Instead of resurrection being the sign of a completed mission against evil, now resurrection is secondary to the penalty or substitution exacted on the cross. In this alternative Christianity, the State (the Roman Empire) is now part of the divine order, instead of being the servant of the prince of this world (2 Corinthians 4:4). The death of Christ, instead of suspending, displacing, or rendering the law useless, requires Roman law and the Mosaic law. Law is integral to the logic of the governmental theory, divine satisfaction and penal substitution and the law, rather than being suspended or displaced, is left in place as the logic that required or justifies the death of Christ.

In short, there are a multiplicity of atonement theories, several of which do not focus on biblical exegesis. As mentioned above, the function of some was merely illustrative and they did not purport to be biblical. The theories are dense and complex, and each Christian has a responsibility to scrutinize the Bible and study these theories and hopefully leave behind those unworthy of the God found in Christ. No theory may be complete or perfect, and thank God, humanity will not be saved according to the correctness of their theories. Like Michael Hardin says (in Finding Our Way Home), “God forgives our theology… just like He forgives our sin.”[4]

What can be said, without a doubt, is that the image of a God who demands satisfaction for His honor or wrath is not the God of the Bible; it is a paganized notion. The larger problem with many of the atonement theories is that, as Richard Rohr puts it, “to turn Jesus into a Hero we ended up making the Father into a ‘Nero’.”[5] In other words, God becomes the first to persecute the Body of Christ.

The reality is that the cross is a confrontation, but not between the Father and the Son, but against the forces of evil that murdered Him. It is the overthrow of death, nationalism, ethnocentrism, racism, self-centeredness, machismo, feminism, and every form of evil that results in violence and death. It is not the “violence of God” that murders Jesus, it is the violence of human evil that murders Him.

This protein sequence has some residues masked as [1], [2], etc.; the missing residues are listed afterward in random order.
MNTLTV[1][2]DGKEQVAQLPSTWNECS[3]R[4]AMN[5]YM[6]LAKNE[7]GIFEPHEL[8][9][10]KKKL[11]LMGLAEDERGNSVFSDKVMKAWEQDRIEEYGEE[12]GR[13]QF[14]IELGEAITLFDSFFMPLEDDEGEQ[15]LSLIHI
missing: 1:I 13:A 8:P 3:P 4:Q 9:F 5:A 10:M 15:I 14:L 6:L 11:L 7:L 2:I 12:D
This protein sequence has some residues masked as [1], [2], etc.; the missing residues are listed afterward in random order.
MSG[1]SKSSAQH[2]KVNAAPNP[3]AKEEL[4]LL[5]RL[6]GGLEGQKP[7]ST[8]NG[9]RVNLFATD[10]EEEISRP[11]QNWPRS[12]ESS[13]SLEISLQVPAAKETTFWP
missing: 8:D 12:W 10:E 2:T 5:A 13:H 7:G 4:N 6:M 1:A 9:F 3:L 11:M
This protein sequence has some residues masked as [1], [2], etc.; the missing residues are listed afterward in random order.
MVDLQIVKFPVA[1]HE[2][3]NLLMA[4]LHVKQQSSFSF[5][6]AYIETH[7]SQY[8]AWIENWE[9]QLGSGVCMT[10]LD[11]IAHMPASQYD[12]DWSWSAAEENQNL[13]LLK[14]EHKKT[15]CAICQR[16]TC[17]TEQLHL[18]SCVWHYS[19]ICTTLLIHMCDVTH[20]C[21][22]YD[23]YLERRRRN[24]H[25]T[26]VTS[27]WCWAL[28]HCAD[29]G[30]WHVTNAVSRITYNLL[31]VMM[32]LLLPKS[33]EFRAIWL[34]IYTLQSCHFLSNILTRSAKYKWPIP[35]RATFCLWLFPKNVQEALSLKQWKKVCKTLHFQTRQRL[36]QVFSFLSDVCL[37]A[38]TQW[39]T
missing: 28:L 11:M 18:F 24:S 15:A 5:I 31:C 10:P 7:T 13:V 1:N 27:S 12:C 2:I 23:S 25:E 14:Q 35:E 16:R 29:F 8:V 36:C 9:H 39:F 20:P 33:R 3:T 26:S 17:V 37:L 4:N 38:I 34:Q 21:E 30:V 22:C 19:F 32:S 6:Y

Rightly understood, this accords with the classic understanding of Christus Victor, which Gustaf Aulén maintained was the understanding of the first church and to which he advocated a return. The Christus Victor paradigm understands the word of Christ in terms of His conflict with, and triumph over those elements of the kingdom of darkness that enslave humanity, that is, Satan and his demons, sin, death, and the curse of the Law. Though it may be a parallel to Ransom Theory, the theory need not be associated with the cruder elements of this understanding[6] and it also stresses Christ’s victory over sin and is thus centered to an equal degree in the idea of the resurrection.

In conclusion, to think that God is angry and wants to send everyone to hell is not biblical. The story the Bible tells is of God’s search for a relationship with His human creation, and this creation constantly turns away from Him, choosing to abandon the singular source of life. This is precisely what sin is, not just the breaking of moral codes, but idolatry and the distortion of human identity because of that idolatry. It is exchanging life for death. It is offering God death instead of sacrificial life. It is exchanging the covenant with God and making a covenant with death itself.

N. T. Wright describes (in his book The Day the Revolution Began: Reconsidering the Meaning of Jesus’s Crucifixion) the three-layered error in modern Christianity: we Platonized our eschatology (by substituting the promise of being a new creation for ‘souls going to heaven’), we moralized our anthropology (by substituting the biblical notion of human vocation for a qualifying test of moral performance) and we paganized our soteriology (by substituting the genuine Biblical notion of forgiveness with the idea that “God killed Jesus to calm His anger”).

Christianity, under the influence of Plato (and Platonist theologians), inevitably interprets God as a violent god, but perhaps people will distance themselves from that god and be drawn to the God of the Bible. The hope is that by moving away from the repulsive god of a failed atonement theory the true God will be sought, though, this is often not the case.